“Hewitt, adjunct instructor at New York University’s Center for Global Affairs, takes a broad look at efforts to combat the effects of climate change and finds much that is encouraging. He begins by addressing the Climategate scandal, reinforcing the conclusion that climate change is a scientifically sound matter of “deep concern” while using the moment to summarize related activity in science, politics, the media, and in the general public. Touching on disinformation efforts, Hewitt categorizes the Republicans as the only political party among “the world’s democracies that refuses to acknowledge the manifest reality of climate change.” He then takes a kitchen-sink approach to covering local, national, and international efforts to reduce carbon dioxide and other greenhouse gases through changing energy sources, clean technology, and financial, political, and development policies. There are occasional structural missteps—such as a section on mountaintop-removal coal mining that contains only two paragraphs, one on coal mining and the other, inexplicably, on mangroves—but he does offer positive news, like a research paper that demonstrates how, by using existing clean, renewable energy technologies, humanity could produce 15 times the energy currently created. In general, though Hewitt’s book is dense, it is a helpful synopsis of the world’s efforts to mitigate the effects of climate change.”—Publishers Weekly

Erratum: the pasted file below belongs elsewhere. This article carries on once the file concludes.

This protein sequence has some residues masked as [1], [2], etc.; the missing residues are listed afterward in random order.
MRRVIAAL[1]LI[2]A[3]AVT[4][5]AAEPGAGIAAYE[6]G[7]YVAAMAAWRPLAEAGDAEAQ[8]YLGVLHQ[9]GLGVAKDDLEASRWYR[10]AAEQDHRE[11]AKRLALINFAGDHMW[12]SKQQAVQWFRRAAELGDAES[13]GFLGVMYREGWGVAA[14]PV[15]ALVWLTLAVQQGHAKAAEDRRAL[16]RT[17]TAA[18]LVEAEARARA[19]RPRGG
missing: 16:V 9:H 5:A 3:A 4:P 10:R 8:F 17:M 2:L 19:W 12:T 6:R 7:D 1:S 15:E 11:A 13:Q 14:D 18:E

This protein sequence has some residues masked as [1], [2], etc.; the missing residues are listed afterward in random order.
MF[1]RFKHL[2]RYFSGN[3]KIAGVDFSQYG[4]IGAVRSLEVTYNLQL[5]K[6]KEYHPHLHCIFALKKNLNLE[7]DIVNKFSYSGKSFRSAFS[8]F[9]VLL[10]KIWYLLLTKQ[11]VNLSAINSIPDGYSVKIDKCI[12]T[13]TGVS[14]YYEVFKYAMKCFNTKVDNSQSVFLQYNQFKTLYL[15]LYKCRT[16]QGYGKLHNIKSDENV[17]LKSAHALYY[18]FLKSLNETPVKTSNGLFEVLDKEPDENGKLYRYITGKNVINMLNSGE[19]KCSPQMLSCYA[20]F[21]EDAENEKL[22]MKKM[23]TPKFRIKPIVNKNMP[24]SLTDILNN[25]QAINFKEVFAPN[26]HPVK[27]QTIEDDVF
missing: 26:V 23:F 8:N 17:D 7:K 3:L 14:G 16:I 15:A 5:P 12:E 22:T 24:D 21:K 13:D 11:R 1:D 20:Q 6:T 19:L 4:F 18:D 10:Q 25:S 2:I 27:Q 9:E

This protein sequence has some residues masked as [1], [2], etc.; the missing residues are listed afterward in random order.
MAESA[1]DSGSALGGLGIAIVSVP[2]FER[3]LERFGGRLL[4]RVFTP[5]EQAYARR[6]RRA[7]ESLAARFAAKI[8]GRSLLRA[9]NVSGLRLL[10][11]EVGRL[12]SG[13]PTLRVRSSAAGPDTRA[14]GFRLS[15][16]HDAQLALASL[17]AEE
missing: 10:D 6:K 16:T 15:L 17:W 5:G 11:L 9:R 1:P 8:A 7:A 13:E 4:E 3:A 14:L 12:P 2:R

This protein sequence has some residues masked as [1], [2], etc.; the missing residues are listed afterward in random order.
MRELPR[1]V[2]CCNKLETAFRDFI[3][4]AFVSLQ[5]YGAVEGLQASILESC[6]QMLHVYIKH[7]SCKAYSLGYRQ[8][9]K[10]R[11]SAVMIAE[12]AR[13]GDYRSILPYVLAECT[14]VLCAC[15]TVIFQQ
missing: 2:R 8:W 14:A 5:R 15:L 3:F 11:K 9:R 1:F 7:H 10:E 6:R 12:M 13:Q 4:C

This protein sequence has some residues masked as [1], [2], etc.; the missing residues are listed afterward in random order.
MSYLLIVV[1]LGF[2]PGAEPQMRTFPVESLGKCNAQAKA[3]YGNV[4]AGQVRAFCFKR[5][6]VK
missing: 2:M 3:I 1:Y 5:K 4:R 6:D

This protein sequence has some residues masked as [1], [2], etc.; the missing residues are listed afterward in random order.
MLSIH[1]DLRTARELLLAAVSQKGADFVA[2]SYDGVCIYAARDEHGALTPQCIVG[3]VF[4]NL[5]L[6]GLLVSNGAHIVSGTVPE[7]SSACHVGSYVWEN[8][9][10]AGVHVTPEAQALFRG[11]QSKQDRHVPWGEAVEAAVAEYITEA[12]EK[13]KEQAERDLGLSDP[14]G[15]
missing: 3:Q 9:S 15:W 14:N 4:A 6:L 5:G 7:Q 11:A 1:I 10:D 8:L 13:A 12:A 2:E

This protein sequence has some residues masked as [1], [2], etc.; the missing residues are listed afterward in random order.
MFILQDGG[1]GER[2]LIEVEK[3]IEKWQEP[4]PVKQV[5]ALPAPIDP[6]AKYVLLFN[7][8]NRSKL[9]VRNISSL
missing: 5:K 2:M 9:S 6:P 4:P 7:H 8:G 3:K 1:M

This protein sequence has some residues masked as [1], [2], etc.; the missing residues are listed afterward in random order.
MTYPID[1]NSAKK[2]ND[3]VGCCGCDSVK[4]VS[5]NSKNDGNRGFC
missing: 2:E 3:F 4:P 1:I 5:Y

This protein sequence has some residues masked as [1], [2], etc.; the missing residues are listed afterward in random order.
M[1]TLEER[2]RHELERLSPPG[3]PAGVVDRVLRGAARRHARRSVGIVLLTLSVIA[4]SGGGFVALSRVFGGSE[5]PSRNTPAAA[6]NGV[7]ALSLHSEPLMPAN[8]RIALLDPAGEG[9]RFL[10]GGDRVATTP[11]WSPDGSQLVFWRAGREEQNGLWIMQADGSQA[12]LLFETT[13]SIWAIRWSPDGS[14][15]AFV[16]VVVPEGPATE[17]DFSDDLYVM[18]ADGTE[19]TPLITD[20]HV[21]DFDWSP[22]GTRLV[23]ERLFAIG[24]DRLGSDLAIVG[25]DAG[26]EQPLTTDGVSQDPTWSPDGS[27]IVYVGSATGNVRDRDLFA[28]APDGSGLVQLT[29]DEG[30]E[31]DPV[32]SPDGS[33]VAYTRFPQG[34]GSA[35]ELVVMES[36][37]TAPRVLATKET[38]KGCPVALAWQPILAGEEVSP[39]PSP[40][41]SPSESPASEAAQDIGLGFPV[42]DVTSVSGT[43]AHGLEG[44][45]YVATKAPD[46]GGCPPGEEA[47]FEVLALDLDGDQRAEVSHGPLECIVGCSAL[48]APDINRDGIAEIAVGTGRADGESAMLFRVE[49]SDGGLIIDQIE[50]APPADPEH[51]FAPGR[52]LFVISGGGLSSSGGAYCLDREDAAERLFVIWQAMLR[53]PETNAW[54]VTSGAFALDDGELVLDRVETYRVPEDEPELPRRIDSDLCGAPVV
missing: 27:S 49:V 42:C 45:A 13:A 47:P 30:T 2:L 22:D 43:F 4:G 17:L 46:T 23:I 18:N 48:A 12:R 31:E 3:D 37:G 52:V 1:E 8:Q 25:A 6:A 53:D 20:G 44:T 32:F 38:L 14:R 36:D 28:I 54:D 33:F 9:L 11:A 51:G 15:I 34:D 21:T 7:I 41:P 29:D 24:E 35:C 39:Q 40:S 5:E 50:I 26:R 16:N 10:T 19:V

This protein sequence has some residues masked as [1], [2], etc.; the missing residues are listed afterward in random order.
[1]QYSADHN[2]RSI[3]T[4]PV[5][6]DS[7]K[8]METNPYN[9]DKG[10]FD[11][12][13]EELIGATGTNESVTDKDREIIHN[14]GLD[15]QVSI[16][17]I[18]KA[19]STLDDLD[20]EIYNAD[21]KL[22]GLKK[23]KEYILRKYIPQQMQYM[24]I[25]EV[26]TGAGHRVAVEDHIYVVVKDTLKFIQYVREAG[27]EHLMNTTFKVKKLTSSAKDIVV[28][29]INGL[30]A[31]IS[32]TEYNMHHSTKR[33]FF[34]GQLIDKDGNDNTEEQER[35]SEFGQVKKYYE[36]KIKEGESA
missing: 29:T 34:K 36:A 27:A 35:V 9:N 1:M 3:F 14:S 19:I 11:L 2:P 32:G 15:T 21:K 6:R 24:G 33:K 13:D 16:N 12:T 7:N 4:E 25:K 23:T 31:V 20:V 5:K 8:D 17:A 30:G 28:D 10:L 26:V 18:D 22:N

"Hewitt provides something rare that has not really been seen in much contemporary environmental literature — hope — while melding the realities of climate science, politics, and economics all into one… A Newer World is worth a read for those tired of dire messages, for those who want hope in the face of our fast-paced, complex global economic system.”—CleanTechnica.com
"[Hewitt] provides an excellent overview of US, EU, and international climate change science and policy that gives context for his descriptions of a range of achievements. These include not just innovative policy making at local, state, national, and international scales, but also the development of a range of increasingly economic and prevalent alternative energy production and conservation technologies. This book will be valuable and interesting to general readers, scholars/students desiring accessible information on climate change policy, and faculty teaching any level of an energy or climate change-related class. . . . Highly recommended."
“This book is first and foremost a compendium of events and trends presaging a green revolution. Its author has done an investigation of Homeric proportions to document the changes in energy infrastructure taking place outside of Washington, DC. Those multifarious changes, taken together, represent a rebirth of hope for dealing successfully with climate change.”—chris-winter.com